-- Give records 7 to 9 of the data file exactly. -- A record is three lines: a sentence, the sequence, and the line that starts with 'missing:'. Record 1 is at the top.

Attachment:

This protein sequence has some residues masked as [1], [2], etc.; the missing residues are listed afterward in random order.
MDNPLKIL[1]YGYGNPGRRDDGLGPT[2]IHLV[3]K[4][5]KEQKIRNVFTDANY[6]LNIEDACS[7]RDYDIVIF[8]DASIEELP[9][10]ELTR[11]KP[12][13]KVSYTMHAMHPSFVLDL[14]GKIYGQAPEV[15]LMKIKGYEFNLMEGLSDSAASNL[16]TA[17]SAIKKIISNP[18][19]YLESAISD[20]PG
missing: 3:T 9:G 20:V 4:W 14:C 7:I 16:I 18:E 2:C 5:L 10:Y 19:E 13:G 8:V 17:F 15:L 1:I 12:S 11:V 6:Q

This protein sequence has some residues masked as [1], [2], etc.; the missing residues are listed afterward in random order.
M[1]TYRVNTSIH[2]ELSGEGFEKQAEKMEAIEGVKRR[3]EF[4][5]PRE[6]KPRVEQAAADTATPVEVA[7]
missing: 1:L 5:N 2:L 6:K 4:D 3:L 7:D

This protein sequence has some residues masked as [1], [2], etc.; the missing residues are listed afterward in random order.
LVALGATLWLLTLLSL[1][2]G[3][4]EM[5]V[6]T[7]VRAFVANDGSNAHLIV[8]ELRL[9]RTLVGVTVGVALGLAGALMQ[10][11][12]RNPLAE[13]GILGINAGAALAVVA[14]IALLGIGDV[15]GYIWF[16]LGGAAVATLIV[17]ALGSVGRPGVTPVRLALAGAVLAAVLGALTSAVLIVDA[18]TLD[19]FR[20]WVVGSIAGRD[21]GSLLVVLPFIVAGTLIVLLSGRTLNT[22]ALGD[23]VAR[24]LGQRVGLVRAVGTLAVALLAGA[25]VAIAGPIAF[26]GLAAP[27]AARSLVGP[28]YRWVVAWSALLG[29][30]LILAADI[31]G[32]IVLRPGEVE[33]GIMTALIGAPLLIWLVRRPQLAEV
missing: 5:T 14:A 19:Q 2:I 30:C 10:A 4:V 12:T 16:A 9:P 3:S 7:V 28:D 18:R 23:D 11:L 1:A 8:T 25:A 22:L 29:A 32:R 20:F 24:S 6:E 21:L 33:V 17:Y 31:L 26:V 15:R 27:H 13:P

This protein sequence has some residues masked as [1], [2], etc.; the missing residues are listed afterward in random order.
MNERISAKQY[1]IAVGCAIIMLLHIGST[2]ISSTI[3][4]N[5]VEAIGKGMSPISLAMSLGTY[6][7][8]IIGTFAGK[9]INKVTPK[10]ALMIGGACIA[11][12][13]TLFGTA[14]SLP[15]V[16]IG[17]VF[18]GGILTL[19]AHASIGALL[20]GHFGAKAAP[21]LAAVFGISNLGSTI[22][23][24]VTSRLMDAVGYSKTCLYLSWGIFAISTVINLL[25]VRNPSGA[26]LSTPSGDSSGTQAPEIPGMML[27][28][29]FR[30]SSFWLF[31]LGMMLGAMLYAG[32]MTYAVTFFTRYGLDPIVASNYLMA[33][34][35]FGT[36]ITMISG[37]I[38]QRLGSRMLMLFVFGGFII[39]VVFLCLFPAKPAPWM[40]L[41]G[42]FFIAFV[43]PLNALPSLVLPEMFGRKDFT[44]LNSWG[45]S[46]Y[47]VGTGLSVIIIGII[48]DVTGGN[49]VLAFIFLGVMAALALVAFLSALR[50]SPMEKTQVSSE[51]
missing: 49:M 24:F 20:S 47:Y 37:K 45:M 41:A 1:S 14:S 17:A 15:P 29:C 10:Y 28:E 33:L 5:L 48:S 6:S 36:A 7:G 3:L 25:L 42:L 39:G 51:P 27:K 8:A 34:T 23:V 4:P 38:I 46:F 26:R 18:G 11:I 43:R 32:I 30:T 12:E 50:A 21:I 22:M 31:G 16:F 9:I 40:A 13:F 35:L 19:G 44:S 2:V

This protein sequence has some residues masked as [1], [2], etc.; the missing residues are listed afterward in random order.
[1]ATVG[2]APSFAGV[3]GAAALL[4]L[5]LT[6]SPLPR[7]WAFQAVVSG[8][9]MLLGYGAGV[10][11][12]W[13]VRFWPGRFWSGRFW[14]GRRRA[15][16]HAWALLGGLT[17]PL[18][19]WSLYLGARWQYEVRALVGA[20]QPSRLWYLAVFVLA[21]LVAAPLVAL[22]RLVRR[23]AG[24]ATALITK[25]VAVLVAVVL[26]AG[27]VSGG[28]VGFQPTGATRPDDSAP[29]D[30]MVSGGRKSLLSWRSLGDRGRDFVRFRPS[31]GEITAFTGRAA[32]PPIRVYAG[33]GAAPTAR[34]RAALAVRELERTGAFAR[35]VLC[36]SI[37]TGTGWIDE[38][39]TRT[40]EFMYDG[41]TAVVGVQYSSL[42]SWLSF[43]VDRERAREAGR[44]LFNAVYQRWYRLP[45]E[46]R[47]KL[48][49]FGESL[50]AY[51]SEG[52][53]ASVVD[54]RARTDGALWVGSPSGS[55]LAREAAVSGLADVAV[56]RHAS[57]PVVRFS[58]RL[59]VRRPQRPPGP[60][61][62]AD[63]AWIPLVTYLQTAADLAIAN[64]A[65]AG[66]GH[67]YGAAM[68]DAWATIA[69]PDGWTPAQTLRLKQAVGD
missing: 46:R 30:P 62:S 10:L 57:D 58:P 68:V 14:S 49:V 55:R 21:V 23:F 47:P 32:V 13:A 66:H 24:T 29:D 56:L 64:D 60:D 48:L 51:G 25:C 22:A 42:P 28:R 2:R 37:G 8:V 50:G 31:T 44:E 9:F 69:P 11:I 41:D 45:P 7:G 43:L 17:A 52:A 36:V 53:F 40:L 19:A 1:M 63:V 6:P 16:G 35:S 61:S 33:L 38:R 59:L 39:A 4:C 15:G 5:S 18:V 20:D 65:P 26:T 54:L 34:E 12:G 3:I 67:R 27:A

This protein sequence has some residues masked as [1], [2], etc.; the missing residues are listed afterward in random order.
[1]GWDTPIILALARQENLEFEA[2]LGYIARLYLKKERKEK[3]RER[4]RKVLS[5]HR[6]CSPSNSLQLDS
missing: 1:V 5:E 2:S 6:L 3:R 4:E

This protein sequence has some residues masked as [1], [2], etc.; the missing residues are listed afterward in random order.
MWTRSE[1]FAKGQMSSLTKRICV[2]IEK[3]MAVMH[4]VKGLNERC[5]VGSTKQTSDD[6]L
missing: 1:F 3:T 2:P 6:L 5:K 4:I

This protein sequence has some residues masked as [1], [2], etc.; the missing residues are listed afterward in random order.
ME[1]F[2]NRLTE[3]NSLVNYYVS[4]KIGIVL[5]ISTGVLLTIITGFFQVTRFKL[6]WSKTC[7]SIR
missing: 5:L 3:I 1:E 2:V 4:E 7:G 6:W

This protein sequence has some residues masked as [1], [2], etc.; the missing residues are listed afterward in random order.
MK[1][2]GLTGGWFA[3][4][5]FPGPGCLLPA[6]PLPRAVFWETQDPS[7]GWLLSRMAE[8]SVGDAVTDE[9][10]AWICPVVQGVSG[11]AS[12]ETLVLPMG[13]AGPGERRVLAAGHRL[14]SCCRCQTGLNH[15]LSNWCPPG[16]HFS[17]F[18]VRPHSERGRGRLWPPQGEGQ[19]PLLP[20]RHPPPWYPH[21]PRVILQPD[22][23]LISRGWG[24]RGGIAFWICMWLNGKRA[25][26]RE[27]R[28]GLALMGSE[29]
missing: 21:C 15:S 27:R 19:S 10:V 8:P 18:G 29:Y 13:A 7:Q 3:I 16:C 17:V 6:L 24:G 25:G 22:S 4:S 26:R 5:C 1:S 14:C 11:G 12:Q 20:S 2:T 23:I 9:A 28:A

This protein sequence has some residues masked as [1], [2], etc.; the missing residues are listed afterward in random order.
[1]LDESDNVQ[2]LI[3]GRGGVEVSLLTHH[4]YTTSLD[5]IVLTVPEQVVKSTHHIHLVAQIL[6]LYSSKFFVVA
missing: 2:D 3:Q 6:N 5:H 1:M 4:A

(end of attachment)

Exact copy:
This protein sequence has some residues masked as [1], [2], etc.; the missing residues are listed afterward in random order.
MWTRSE[1]FAKGQMSSLTKRICV[2]IEK[3]MAVMH[4]VKGLNERC[5]VGSTKQTSDD[6]L
missing: 1:F 3:T 2:P 6:L 5:K 4:I

This protein sequence has some residues masked as [1], [2], etc.; the missing residues are listed afterward in random order.
ME[1]F[2]NRLTE[3]NSLVNYYVS[4]KIGIVL[5]ISTGVLLTIITGFFQVTRFKL[6]WSKTC[7]SIR
missing: 5:L 3:I 1:E 2:V 4:E 7:G 6:W

This protein sequence has some residues masked as [1], [2], etc.; the missing residues are listed afterward in random order.
MK[1][2]GLTGGWFA[3][4][5]FPGPGCLLPA[6]PLPRAVFWETQDPS[7]GWLLSRMAE[8]SVGDAVTDE[9][10]AWICPVVQGVSG[11]AS[12]ETLVLPMG[13]AGPGERRVLAAGHRL[14]SCCRCQTGLNH[15]LSNWCPPG[16]HFS[17]F[18]VRPHSERGRGRLWPPQGEGQ[19]PLLP[20]RHPPPWYPH[21]PRVILQPD[22][23]LISRGWG[24]RGGIAFWICMWLNGKRA[25][26]RE[27]R[28]GLALMGSE[29]
missing: 21:C 15:S 27:R 19:S 10:V 8:P 18:G 29:Y 13:A 7:Q 3:I 16:C 17:V 6:L 24:G 25:G 22:S 4:S 26:R 5:C 1:S 14:C 11:G 12:Q 20:S 2:T 23:I 9:A 28:A